Figure 4 corresponds to smaller and smaller distances, with 100 GeV corresponding to approximately, ${10}^{18}\text{m}$ for example. At that distance, the strengths of the EM and weak forces are the same. To test physics at that distance, energies of about 100 GeV must be put into the system, and that is sufficient to create and release the ${W}^{+}$, ${W}^{}$, and ${Z}^{0}$ carrier particles. At those and higher energies, the masses of the carrier particles becomes less and less relevant, and the ${Z}^{0}$ in particular resembles the massless, chargeless, spin 1 photon. In fact, there is enough energy when things are pushed to even smaller distances to transform the, and ${Z}^{0}$ into massless carrier particles more similar to photons and gluons. These have not been observed experimentally, but there is a prediction of an associated particle called the The small distances and high energies at which the electroweak force becomes identical with the strong nuclear force are not reachable with any conceivable humanbuilt accelerator. At energies of about ${\text{10}}^{\text{14}}\phantom{\rule{0.25em}{0ex}}\text{GeV}$ (16,000 J per particle), distances of about ${\text{10}}^{\text{30}}\phantom{\rule{0.25em}{0ex}}\text{m}$ can be probed. Such energies are needed to test theory directly, but these are about ${\text{10}}^{\text{10}}$ higher than the proposed giant SSC would have had, and the distances are about ${\text{10}}^{\text{12}}$ smaller than any structure we have direct knowledge of. This would be the realm of various GUTs, of which there are many since there is no constraining evidence at these energies and distances. Past experience has shown that any time you probe so many orders of magnitude further (here, about ${\text{10}}^{\text{12}}$), you find the unexpected. Even more extreme are the energies and distances at which gravity is thought to unify with the other forces in a TOE. Most speculative and least constrained by experiment are TOEs, one of which is called At the energy of GUTs, the carrier particles of the weak force would become massless and identical to gluons. If that happens, then both lepton and baryon conservation would be violated. We do not see such violations, because we do not encounter such energies. However, there is a tiny probability that, at ordinary energies, the virtual particles that violate the conservation of baryon number may exist for extremely small amounts of time (corresponding to very small ranges). All GUTs thus predict that the proton should be unstable, but would decay with an extremely long lifetime of about ${\text{10}}^{\text{31}}\phantom{\rule{0.25em}{0ex}}\text{y}$. The predicted decay mode is $$p\to {\pi}^{0}+{e}^{+}\text{, (proposed proton decay)}$$ which violates both conservation of baryon number and electron family number. Although ${\text{10}}^{\text{31}}\phantom{\rule{0.25em}{0ex}}\text{y}$ is an extremely long time (about ${\text{10}}^{\text{21}}$ times the age of the universe), there are a lot of protons, and detectors have been constructed to look for the proposed decay mode as seen in Figure 5. It is somewhat comforting that proton decay has not been detected, and its experimental lifetime is now greater than $5\times {\text{10}}^{\text{32}}\phantom{\rule{0.25em}{0ex}}\text{y}$. This does not prove GUTs wrong, but it does place greater constraints on the theories, benefiting theorists in many ways. From looking increasingly inward at smaller details for direct evidence of electroweak theory and GUTs, we turn around and look to the universe for evidence of the unification of forces. In the 1920s, the expansion of the universe was discovered. Thinking backward in time, the universe must once have been very small, dense, and extremely hot. At a tiny fraction of a second after the fabled Big Bang, forces would have been unified and may have left their fingerprint on the existing universe. This, one of the most exciting forefronts of physics, is the subject of Frontiers of Physics. Summary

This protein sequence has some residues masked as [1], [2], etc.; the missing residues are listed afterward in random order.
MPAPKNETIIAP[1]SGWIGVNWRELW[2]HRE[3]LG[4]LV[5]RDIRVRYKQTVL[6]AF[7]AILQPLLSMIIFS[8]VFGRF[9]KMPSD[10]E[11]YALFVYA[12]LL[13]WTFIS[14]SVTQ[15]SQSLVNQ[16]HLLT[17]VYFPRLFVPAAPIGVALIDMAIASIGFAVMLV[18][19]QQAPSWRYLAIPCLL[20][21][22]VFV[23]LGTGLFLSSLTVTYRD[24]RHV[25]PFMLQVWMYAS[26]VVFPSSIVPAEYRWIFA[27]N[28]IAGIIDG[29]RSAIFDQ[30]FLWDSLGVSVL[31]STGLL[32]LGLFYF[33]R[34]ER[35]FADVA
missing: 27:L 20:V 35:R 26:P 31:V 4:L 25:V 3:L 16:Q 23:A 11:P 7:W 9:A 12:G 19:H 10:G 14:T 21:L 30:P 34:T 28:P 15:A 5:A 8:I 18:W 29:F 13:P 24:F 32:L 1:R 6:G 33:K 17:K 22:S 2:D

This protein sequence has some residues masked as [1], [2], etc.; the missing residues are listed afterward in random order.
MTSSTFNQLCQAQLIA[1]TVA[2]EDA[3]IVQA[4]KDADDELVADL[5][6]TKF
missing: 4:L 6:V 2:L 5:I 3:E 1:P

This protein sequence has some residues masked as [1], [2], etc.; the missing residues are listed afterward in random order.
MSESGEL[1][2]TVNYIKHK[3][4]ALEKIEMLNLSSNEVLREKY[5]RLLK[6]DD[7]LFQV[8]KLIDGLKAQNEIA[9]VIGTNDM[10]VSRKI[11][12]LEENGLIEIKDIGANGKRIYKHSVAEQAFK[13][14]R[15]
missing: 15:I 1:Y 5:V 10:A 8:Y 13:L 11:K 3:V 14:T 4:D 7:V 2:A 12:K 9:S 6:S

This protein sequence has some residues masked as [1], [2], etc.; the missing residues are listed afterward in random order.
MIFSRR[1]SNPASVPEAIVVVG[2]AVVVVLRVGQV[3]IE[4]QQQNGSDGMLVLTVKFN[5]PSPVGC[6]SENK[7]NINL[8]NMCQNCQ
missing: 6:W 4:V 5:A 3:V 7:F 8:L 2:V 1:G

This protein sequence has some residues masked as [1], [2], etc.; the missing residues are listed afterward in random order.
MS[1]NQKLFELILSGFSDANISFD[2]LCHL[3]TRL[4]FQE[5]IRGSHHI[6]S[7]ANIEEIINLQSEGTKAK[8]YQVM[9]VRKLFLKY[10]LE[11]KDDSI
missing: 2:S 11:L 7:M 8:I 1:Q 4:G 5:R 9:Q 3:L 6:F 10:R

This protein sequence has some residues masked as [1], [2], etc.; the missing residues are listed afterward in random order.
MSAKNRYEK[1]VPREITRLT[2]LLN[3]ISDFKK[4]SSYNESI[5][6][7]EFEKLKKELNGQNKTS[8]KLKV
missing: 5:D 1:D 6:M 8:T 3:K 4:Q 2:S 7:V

Conceptual QuestionsExercise 1If a GUT is proven, and the four forces are unified, it will still be correct to say that the orbit of the moon is determined by the gravitational force. Explain why. Exercise 2If the Higgs boson is discovered and found to have mass, will it be considered the ultimate carrier of the weak force? Explain your response. Exercise 3Gluons and the photon are massless. Does this imply that the ${W}^{+}$, ${W}^{}$, and ${Z}^{0}$ are the ultimate carriers of the weak force? Problems & ExercisesExercise 1Integrated Concepts The intensity of cosmic ray radiation decreases rapidly with increasing energy, but there are occasionally extremely energetic cosmic rays that create a shower of radiation from all the particles they create by striking a nucleus in the atmosphere as seen in the figure given below. Suppose a cosmic ray particle having an energy of ${\text{10}}^{\text{10}}\phantom{\rule{0.25em}{0ex}}\text{GeV}$ converts its energy into particles with masses averaging $\text{200}\phantom{\rule{0.25em}{0ex}}\text{MeV/}{c}^{2}$. (a) How many particles are created? (b) If the particles rain down on a $1\text{.}{\text{00km}}^{2}$ area, how many particles are there per square meter? Show/Hide Solution Solution(a) $5\times {\text{10}}^{\text{10}}$ (b) $5\times {\text{10}}^{4}\phantom{\rule{0.25em}{0ex}}{\text{particles/m}}^{2}$ Exercise 2Integrated Concepts Assuming conservation of momentum, what is the energy of each $\gamma $ ray produced in the decay of a neutral at rest pion, in the reaction ${\pi}^{0}\to \gamma +\gamma $? Exercise 3Integrated Concepts What is the wavelength of a 50GeV electron, which is produced at SLAC? This provides an idea of the limit to the detail it can probe. Show/Hide Solution Solution$2.5\times {\text{10}}^{\text{17}}\phantom{\rule{0.25em}{0ex}}\text{m}$ Exercise 4Integrated Concepts (a) Calculate the relativistic quantity $\gamma =\frac{1}{\sqrt{1{v}^{2}/{c}^{2}}}$ for 1.00TeV protons produced at Fermilab. (b) If such a proton created a ${\pi}^{+}$ having the same speed, how long would its life be in the laboratory? (c) How far could it travel in this time? Exercise 5Integrated Concepts The primary decay mode for the negative pion is ${\pi}^{}\to {\mu}^{}+{\stackrel{}{\nu}}_{\mu}$. (a) What is the energy release in MeV in this decay? (b) Using conservation of momentum, how much energy does each of the decay products receive, given the ${\pi}^{}$ is at rest when it decays? You may assume the muon antineutrino is massless and has momentum $p=E/c$, just like a photon. Show/Hide Solution Solution(a) 33.9 MeV (b) Muon antineutrino 29.8 MeV, muon 4.1 MeV (kinetic energy) Exercise 6Integrated Concepts Plans for an accelerator that produces a secondary beam of Kmesons to scatter from nuclei, for the purpose of studying the strong force, call for them to have a kinetic energy of 500 MeV. (a) What would the relativistic quantity $\gamma =\frac{1}{\sqrt{1{v}^{2}/{c}^{2}}}$ be for these particles? (b) How long would their average lifetime be in the laboratory? (c) How far could they travel in this time? Exercise 7Integrated Concepts Suppose you are designing a proton decay experiment and you can detect 50 percent of the proton decays in a tank of water. (a) How many kilograms of water would you need to see one decay per month, assuming a lifetime of ${\text{10}}^{\text{31}}\phantom{\rule{0.25em}{0ex}}\text{y}$? (b) How many cubic meters of water is this? (c) If the actual lifetime is ${\text{10}}^{\text{33}}\phantom{\rule{0.25em}{0ex}}\text{y}$, how long would you have to wait on an average to see a single proton decay? Show/Hide Solution Solution(a) $7\text{.}2\times {\text{10}}^{5}\phantom{\rule{0.25em}{0ex}}\text{kg}$ (b) $7\text{.}2\times {\text{10}}^{2}\phantom{\rule{0.25em}{0ex}}{\text{m}}^{3}$ (c) $\text{100 months}$ Exercise 8Integrated Concepts In supernovas, neutrinos are produced in huge amounts. They were detected from the 1987A supernova in the Magellanic Cloud, which is about 120,000 light years away from the Earth (relatively close to our Milky Way galaxy). If neutrinos have a mass, they cannot travel at the speed of light, but if their mass is small, they can get close. (a) Suppose a neutrino with a $7\text{eV/}{c}^{2}$ mass has a kinetic energy of 700 keV. Find the relativistic quantity $\gamma =\frac{1}{\sqrt{1{v}^{2}/{c}^{2}}}$ for it. (b) If the neutrino leaves the 1987A supernova at the same time as a photon and both travel to Earth, how much sooner does the photon arrive? This is not a large time difference, given that it is impossible to know which neutrino left with which photon and the poor efficiency of the neutrino detectors. Thus, the fact that neutrinos were observed within hours of the brightening of the supernova only places an upper limit on the neutrino’s mass. (Hint: You may need to use a series expansion to find v for the neutrino, since its $\gamma $ is so large.) Exercise 9Construct Your Own Problem Consider an ultrahighenergy cosmic ray entering the Earth’s atmosphere (some have energies approaching a joule). Construct a problem in which you calculate the energy of the particle based on the number of particles in an observed cosmic ray shower. Among the things to consider are the average mass of the shower particles, the average number per square meter, and the extent (number of square meters covered) of the shower. Express the energy in eV and joules. Exercise 10Construct Your Own Problem Consider a detector needed to observe the proposed, but extremely rare, decay of an electron. Construct a problem in which you calculate the amount of matter needed in the detector to be able to observe the decay, assuming that it has a signature that is clearly identifiable. Among the things to consider are the estimated half life (long for rare events), and the number of decays per unit time that you wish to observe, as well as the number of electrons in the detector substance.